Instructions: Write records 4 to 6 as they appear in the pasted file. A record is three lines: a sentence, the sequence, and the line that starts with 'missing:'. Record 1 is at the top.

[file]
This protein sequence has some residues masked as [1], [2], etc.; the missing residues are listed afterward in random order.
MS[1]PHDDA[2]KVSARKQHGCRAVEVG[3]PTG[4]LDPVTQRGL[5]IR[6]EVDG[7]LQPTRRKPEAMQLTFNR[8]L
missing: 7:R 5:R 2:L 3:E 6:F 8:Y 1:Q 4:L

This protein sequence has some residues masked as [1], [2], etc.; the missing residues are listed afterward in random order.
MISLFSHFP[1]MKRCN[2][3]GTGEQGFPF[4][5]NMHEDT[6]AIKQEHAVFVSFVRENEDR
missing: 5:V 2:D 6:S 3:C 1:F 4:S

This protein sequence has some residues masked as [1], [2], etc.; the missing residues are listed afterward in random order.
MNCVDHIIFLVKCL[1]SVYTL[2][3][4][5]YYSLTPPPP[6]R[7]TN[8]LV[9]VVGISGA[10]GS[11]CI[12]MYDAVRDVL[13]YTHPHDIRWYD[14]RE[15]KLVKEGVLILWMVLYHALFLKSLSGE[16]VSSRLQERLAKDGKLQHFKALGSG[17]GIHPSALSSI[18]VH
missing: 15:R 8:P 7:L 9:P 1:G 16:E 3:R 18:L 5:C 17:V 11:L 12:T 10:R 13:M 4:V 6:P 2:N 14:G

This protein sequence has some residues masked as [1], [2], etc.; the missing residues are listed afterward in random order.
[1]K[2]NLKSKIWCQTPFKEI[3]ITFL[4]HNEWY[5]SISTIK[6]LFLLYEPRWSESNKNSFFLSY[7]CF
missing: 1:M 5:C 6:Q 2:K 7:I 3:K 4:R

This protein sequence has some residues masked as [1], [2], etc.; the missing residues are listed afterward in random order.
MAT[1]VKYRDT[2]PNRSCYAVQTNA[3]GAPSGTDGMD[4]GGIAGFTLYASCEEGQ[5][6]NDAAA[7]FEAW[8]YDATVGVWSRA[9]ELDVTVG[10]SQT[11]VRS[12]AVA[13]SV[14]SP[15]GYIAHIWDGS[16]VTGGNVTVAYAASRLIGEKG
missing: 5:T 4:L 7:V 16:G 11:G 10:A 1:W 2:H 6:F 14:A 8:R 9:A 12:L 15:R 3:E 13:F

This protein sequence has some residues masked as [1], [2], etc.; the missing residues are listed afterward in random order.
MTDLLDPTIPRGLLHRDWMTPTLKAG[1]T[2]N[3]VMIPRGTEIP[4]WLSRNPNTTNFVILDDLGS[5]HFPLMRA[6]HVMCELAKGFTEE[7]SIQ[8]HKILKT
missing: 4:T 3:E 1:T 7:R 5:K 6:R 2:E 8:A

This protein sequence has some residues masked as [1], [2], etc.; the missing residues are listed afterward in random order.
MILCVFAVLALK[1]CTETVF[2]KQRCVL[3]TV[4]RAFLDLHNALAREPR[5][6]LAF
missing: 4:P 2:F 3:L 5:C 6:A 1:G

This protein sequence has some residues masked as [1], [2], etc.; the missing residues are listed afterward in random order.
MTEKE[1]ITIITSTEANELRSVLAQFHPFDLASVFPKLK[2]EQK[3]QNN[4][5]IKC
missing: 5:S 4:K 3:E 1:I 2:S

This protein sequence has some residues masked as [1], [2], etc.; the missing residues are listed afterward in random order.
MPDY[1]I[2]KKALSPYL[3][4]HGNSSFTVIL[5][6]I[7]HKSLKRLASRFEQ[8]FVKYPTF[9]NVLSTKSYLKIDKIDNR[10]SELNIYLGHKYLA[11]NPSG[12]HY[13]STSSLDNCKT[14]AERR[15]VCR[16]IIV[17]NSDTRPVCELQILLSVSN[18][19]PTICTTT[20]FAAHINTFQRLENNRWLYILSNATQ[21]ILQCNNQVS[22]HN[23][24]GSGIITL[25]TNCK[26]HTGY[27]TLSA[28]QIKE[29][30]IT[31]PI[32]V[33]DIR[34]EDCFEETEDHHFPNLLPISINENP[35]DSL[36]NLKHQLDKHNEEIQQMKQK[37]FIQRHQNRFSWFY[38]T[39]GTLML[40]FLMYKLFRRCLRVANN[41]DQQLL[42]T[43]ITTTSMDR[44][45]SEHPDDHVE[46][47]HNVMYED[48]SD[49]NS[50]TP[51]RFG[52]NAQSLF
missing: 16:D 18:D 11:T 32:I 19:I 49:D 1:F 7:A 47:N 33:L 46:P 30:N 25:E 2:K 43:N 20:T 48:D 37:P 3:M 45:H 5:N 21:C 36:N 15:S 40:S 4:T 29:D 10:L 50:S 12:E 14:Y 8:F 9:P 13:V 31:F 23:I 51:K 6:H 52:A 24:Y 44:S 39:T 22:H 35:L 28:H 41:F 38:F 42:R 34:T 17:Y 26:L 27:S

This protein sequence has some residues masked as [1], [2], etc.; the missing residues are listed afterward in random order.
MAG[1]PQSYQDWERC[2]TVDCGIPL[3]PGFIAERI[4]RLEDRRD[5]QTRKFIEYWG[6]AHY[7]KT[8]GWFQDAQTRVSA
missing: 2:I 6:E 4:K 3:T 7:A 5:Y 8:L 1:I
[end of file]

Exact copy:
This protein sequence has some residues masked as [1], [2], etc.; the missing residues are listed afterward in random order.
[1]K[2]NLKSKIWCQTPFKEI[3]ITFL[4]HNEWY[5]SISTIK[6]LFLLYEPRWSESNKNSFFLSY[7]CF
missing: 1:M 5:C 6:Q 2:K 7:I 3:K 4:R

This protein sequence has some residues masked as [1], [2], etc.; the missing residues are listed afterward in random order.
MAT[1]VKYRDT[2]PNRSCYAVQTNA[3]GAPSGTDGMD[4]GGIAGFTLYASCEEGQ[5][6]NDAAA[7]FEAW[8]YDATVGVWSRA[9]ELDVTVG[10]SQT[11]VRS[12]AVA[13]SV[14]SP[15]GYIAHIWDGS[16]VTGGNVTVAYAASRLIGEKG
missing: 5:T 4:L 7:V 16:G 11:G 10:A 1:W 2:H 6:F 14:A 8:R 9:A 12:L 15:R 3:E 13:F

This protein sequence has some residues masked as [1], [2], etc.; the missing residues are listed afterward in random order.
MTDLLDPTIPRGLLHRDWMTPTLKAG[1]T[2]N[3]VMIPRGTEIP[4]WLSRNPNTTNFVILDDLGS[5]HFPLMRA[6]HVMCELAKGFTEE[7]SIQ[8]HKILKT
missing: 4:T 3:E 1:T 7:R 5:K 6:R 2:E 8:A